- Mp5 – Through personal experience, I’ve actually found that at higher crit percentages, you wind up needing less mp5 than you would on CH-spam encounters. While HW spam is about as sustainable as HL spam (which is to say that you can only go so long before you’re craving an innervate), a LHW-based rotation can be sustained for longer periods of time. So dropping some mp5 to pick up more sp and crit is definitely viable.
- Talent Points – If you are going to be tank healing, whether or not you elect to use LHW or HW, I would certainly recommend going with 3 points into Healing Way. The likelihood that you will benefit from these points is significantly increased if tanks are your priority.
- Rotation – Keeping Tidal Waves procced as much as possible is the key to making shaman tank healing work. With the added crit to LHW and the added haste to HW, TW will assure that you can pump out maximum hps in a relatively short period of time. You can use either CH or RT to maintain the TW buff, though RT is the obvious preference because of the T10 2-piece bonus and the totem.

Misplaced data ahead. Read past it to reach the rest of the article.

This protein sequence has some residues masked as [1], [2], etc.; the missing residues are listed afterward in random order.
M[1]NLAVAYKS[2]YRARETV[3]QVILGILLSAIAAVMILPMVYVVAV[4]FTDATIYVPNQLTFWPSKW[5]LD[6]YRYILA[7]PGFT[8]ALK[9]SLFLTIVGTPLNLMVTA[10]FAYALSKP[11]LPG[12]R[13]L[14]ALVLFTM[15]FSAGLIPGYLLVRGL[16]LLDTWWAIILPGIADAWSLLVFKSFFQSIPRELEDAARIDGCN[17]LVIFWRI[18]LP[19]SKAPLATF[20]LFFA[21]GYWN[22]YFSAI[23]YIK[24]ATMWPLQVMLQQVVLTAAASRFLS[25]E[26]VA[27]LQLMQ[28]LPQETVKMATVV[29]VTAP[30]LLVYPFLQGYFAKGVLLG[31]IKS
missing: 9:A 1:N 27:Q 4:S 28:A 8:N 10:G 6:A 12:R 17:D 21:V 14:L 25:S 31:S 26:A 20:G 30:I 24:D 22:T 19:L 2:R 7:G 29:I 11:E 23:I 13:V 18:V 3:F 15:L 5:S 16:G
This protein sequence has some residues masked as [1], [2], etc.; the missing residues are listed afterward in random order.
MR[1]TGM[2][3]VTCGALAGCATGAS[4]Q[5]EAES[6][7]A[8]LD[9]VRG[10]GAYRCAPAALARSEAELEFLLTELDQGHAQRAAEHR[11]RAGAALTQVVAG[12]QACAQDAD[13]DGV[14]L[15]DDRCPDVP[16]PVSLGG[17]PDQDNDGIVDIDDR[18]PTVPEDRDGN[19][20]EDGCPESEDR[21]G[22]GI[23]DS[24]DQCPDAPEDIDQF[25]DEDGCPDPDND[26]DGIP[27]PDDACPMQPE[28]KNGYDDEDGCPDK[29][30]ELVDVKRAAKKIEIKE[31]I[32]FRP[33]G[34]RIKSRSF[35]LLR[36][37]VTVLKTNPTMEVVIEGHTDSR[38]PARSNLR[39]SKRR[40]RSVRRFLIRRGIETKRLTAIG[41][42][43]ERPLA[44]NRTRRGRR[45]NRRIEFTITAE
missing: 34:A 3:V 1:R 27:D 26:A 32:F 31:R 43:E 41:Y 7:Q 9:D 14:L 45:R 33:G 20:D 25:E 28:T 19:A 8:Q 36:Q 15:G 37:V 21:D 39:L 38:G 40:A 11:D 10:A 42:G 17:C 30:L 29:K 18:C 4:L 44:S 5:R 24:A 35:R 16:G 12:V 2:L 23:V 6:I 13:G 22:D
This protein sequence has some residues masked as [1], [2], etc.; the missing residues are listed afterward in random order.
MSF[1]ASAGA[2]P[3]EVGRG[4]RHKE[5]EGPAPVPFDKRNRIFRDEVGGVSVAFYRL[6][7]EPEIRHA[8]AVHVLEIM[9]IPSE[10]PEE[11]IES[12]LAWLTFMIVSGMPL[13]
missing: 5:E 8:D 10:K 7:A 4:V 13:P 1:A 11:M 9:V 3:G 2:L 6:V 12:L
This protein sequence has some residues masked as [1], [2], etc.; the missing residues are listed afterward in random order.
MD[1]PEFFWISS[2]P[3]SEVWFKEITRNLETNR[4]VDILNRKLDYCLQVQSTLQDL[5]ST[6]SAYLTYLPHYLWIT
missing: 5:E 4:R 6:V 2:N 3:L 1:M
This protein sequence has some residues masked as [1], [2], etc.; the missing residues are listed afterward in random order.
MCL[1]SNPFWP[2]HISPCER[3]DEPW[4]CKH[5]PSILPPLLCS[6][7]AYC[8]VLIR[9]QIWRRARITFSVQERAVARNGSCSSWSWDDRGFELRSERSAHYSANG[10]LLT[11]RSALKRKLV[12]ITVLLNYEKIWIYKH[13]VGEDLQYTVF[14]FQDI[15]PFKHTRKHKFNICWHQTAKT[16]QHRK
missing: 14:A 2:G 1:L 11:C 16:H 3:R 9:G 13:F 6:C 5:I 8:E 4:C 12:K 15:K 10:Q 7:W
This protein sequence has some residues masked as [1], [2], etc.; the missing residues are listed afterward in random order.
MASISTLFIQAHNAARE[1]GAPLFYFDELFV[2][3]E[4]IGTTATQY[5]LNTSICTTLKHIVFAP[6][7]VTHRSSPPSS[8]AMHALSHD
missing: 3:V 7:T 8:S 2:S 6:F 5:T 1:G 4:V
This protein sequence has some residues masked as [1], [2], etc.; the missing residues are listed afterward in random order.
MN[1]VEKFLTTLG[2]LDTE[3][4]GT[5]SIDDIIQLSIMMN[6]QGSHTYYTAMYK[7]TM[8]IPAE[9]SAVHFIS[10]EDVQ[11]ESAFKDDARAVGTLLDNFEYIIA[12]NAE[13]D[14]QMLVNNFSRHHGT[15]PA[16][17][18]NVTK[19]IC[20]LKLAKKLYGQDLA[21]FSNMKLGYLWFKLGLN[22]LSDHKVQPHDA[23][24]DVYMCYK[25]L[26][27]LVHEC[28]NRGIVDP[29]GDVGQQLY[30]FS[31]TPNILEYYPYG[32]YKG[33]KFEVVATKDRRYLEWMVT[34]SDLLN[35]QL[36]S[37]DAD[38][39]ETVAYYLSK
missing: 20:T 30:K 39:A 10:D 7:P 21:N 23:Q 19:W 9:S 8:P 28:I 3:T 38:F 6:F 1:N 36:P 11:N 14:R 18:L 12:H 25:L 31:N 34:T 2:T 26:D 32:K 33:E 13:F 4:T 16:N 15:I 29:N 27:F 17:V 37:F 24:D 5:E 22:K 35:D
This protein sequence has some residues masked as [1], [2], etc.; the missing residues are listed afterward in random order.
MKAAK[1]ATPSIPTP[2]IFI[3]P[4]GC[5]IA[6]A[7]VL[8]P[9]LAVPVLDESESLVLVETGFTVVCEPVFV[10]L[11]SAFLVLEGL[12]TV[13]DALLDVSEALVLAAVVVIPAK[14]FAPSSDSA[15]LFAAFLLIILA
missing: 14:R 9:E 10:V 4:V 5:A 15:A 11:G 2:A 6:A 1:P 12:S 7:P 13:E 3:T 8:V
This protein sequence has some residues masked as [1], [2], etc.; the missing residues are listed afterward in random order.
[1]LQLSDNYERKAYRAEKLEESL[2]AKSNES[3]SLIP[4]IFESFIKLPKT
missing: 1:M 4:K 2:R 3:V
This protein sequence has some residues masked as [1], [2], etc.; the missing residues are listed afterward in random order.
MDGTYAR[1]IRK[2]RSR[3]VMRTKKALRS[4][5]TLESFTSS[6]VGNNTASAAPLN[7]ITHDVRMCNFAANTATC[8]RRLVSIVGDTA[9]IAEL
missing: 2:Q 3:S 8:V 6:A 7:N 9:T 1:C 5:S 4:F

- Totem – Grit your teeth and get some Arena points to pick up Furious Gladiator’s Totem of the Third Wind or use your Emblems of Frost to pick up Totem of the Surging Sea. (If HW is going to feature in your rotation, then the latter totem is really the way to go.)